There is a saying about working from home: “the three hardest things [about working from home] are: the fridge, the bed, and the TV.” The same can also be said for difficult activities in general: there is always something far easier or more amusing to be done instead. It comes down to the difference between delayed and immediate gratification. For example, I can enjoy an hour-long binge of Anime (or GOT if that’s your poison), or I can write in that same span of time. I will feel far more gratified from a session of writing than watching, but it might be a grueling process if I’m in the middle of writer’s block or another less-than-exciting part. Even if I am writing about something very interesting, the call of the iPad might be far more alluring.
We have an endless supply of technological distractions, so finding a way to motivate yourself to do what you need to instead of want to can be difficult. I have to physically remind myself I will be happier having written something and can always watch anime, or GOT, or Avengers, or whatever else after.
When the reminders don’t work, I try to trick myself: “okay, I’ll just sit down for a bit and write a page, a paragraph, or even a few words, then I can go do what I want.” Or other times I just get out a piece of paper and jot down an outline or a timeline or general notes about what I want to write. This can motivate me to actually put together the scene, but even if it doesn’t, it’s a good way to stay primed. The point is always write something; it doesn’t have to be substantial or even formulated, but it needs to be something.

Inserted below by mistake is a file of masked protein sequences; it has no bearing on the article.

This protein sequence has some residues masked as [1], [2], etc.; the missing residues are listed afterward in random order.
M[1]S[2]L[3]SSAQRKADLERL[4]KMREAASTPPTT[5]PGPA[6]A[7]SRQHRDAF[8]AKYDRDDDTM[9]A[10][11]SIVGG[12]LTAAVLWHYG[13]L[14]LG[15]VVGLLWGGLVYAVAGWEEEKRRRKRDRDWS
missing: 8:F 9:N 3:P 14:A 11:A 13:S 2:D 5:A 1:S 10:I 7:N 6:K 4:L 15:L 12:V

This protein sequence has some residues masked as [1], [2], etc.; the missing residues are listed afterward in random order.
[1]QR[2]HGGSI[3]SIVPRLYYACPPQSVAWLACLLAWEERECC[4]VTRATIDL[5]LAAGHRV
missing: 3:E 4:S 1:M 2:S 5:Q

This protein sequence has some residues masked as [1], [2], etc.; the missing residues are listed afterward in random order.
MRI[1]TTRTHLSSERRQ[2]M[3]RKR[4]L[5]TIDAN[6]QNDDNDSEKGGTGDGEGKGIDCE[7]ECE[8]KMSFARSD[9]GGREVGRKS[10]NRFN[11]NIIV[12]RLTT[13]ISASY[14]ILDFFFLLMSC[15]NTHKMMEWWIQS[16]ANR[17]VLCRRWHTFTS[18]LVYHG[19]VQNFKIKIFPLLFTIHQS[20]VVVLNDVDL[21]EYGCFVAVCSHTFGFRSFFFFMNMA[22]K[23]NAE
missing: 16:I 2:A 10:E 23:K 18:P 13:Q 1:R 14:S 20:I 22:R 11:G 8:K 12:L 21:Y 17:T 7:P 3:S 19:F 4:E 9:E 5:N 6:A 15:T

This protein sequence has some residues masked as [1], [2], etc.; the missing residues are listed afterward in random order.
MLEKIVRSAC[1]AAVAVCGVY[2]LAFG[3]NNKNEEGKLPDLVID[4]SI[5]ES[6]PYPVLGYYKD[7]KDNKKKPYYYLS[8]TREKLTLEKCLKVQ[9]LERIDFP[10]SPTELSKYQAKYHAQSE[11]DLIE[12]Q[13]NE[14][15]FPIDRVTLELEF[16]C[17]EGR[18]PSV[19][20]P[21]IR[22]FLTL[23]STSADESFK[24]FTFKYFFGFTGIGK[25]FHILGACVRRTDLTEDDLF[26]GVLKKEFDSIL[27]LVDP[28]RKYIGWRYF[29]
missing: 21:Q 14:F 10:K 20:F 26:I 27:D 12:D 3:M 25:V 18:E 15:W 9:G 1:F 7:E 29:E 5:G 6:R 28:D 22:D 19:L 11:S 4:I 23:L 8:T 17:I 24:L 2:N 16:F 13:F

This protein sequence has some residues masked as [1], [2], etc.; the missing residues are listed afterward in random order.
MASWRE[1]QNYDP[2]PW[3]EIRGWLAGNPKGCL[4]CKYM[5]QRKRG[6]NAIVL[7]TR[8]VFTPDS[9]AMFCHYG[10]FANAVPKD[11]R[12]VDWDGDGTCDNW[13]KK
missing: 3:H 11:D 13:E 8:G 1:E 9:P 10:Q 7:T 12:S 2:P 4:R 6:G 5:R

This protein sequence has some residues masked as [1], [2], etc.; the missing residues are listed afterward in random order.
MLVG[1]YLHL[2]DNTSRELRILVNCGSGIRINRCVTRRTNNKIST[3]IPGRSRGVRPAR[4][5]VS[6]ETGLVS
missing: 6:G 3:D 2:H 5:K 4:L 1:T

When motivation seems really difficult you can use a trick that people on diets use: they load all the unhealthy desires into a single point (a “cheat day”), so they can focus their energy on the “good” stuff the remainder of their time. That can work in writing as well: set the goal of writing for a few hours, but give yourself a break for 20 - 30 minutes in the middle where you can do whatever you want. It might be enough to get you started and you may find when the block arrives, you’re too engaged to want to stop. So don’t. Continue until you’ve reached the end — pausing for bio breaks and refueling of course — and be proud that you figured out a way to stay motivated despite the difficulties.
So what about you? How do you stay motivated when you don’t want to?